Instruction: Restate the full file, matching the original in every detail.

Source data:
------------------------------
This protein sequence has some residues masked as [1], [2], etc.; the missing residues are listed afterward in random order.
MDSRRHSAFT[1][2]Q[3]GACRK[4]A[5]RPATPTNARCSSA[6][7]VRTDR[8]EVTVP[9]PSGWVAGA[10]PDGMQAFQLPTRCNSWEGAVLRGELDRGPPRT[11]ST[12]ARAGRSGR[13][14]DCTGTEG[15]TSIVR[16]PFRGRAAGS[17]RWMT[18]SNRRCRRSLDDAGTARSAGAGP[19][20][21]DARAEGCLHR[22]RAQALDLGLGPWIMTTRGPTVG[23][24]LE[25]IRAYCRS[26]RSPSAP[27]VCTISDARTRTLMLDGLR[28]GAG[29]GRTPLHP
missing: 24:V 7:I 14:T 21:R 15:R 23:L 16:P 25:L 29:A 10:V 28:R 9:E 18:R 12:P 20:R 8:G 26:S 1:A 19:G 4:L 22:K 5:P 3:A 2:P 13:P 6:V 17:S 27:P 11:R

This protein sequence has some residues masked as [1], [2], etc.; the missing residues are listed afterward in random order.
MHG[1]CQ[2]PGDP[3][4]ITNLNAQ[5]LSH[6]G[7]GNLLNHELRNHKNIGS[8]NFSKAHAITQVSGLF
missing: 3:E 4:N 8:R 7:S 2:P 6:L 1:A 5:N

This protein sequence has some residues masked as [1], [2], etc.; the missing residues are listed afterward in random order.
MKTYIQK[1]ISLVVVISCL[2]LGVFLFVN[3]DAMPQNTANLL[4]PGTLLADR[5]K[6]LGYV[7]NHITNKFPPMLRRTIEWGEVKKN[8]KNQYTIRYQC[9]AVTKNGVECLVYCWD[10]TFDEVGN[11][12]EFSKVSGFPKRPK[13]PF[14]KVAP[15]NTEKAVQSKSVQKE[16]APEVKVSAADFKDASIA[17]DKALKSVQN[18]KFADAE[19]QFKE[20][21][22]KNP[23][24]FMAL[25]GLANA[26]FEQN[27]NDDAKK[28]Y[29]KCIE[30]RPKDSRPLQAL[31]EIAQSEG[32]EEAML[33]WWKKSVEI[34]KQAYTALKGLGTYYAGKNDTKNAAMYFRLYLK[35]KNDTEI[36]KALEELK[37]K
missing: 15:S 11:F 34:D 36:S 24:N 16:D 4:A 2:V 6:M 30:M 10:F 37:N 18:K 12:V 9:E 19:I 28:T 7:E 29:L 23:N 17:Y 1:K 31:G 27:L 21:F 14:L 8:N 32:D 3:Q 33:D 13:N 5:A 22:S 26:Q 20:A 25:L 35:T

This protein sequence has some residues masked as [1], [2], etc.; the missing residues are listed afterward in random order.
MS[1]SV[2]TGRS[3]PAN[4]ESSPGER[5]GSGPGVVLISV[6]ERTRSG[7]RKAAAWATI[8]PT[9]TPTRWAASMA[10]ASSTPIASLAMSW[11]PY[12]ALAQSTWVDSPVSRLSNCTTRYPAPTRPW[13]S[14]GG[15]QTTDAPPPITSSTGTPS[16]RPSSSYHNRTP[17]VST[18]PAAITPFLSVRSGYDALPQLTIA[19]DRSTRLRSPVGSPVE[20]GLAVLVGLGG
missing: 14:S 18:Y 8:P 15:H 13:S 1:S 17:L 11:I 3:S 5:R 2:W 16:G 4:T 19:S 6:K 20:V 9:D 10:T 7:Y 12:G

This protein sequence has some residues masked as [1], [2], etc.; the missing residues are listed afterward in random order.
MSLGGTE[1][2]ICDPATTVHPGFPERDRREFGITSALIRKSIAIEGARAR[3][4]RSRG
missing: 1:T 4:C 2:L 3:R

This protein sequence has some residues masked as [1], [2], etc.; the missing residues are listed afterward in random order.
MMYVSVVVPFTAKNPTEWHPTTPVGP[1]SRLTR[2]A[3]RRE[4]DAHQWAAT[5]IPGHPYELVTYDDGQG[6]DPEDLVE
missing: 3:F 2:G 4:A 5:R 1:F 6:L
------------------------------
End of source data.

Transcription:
This protein sequence has some residues masked as [1], [2], etc.; the missing residues are listed afterward in random order.
MDSRRHSAFT[1][2]Q[3]GACRK[4]A[5]RPATPTNARCSSA[6][7]VRTDR[8]EVTVP[9]PSGWVAGA[10]PDGMQAFQLPTRCNSWEGAVLRGELDRGPPRT[11]ST[12]ARAGRSGR[13][14]DCTGTEG[15]TSIVR[16]PFRGRAAGS[17]RWMT[18]SNRRCRRSLDDAGTARSAGAGP[19][20][21]DARAEGCLHR[22]RAQALDLGLGPWIMTTRGPTVG[23][24]LE[25]IRAYCRS[26]RSPSAP[27]VCTISDARTRTLMLDGLR[28]GAG[29]GRTPLHP
missing: 24:V 7:I 14:T 21:R 15:R 23:L 16:P 25:L 29:A 10:V 28:R 9:E 18:R 12:P 20:R 8:G 26:S 1:A 19:G 4:L 22:K 5:P 3:A 2:P 13:P 6:V 17:S 27:P 11:R

This protein sequence has some residues masked as [1], [2], etc.; the missing residues are listed afterward in random order.
MHG[1]CQ[2]PGDP[3][4]ITNLNAQ[5]LSH[6]G[7]GNLLNHELRNHKNIGS[8]NFSKAHAITQVSGLF
missing: 3:E 4:N 8:R 7:S 2:P 6:L 1:A 5:N

This protein sequence has some residues masked as [1], [2], etc.; the missing residues are listed afterward in random order.
MKTYIQK[1]ISLVVVISCL[2]LGVFLFVN[3]DAMPQNTANLL[4]PGTLLADR[5]K[6]LGYV[7]NHITNKFPPMLRRTIEWGEVKKN[8]KNQYTIRYQC[9]AVTKNGVECLVYCWD[10]TFDEVGN[11][12]EFSKVSGFPKRPK[13]PF[14]KVAP[15]NTEKAVQSKSVQKE[16]APEVKVSAADFKDASIA[17]DKALKSVQN[18]KFADAE[19]QFKE[20][21][22]KNP[23][24]FMAL[25]GLANA[26]FEQN[27]NDDAKK[28]Y[29]KCIE[30]RPKDSRPLQAL[31]EIAQSEG[32]EEAML[33]WWKKSVEI[34]KQAYTALKGLGTYYAGKNDTKNAAMYFRLYLK[35]KNDTEI[36]KALEELK[37]K
missing: 15:S 11:F 34:D 36:S 24:N 16:D 4:A 2:V 6:M 30:M 10:F 37:N 18:K 12:V 9:E 19:I 28:T 7:E 29:L 23:N 17:Y 1:K 31:G 27:L 21:F 14:L 8:N 32:D 3:Q 33:D 13:N 5:A 22:S 26:Q 20:A 25:L 35:T

This protein sequence has some residues masked as [1], [2], etc.; the missing residues are listed afterward in random order.
MS[1]SV[2]TGRS[3]PAN[4]ESSPGER[5]GSGPGVVLISV[6]ERTRSG[7]RKAAAWATI[8]PT[9]TPTRWAASMA[10]ASSTPIASLAMSW[11]PY[12]ALAQSTWVDSPVSRLSNCTTRYPAPTRPW[13]S[14]GG[15]QTTDAPPPITSSTGTPS[16]RPSSSYHNRTP[17]VST[18]PAAITPFLSVRSGYDALPQLTIA[19]DRSTRLRSPVGSPVE[20]GLAVLVGLGG
missing: 14:S 18:Y 8:P 15:H 13:S 1:S 17:L 11:I 3:S 5:R 2:W 16:G 4:T 19:S 6:K 20:V 9:D 10:T 7:Y 12:G

This protein sequence has some residues masked as [1], [2], etc.; the missing residues are listed afterward in random order.
MSLGGTE[1][2]ICDPATTVHPGFPERDRREFGITSALIRKSIAIEGARAR[3][4]RSRG
missing: 1:T 4:C 2:L 3:R

This protein sequence has some residues masked as [1], [2], etc.; the missing residues are listed afterward in random order.
MMYVSVVVPFTAKNPTEWHPTTPVGP[1]SRLTR[2]A[3]RRE[4]DAHQWAAT[5]IPGHPYELVTYDDGQG[6]DPEDLVE
missing: 3:F 2:G 4:A 5:R 1:F 6:L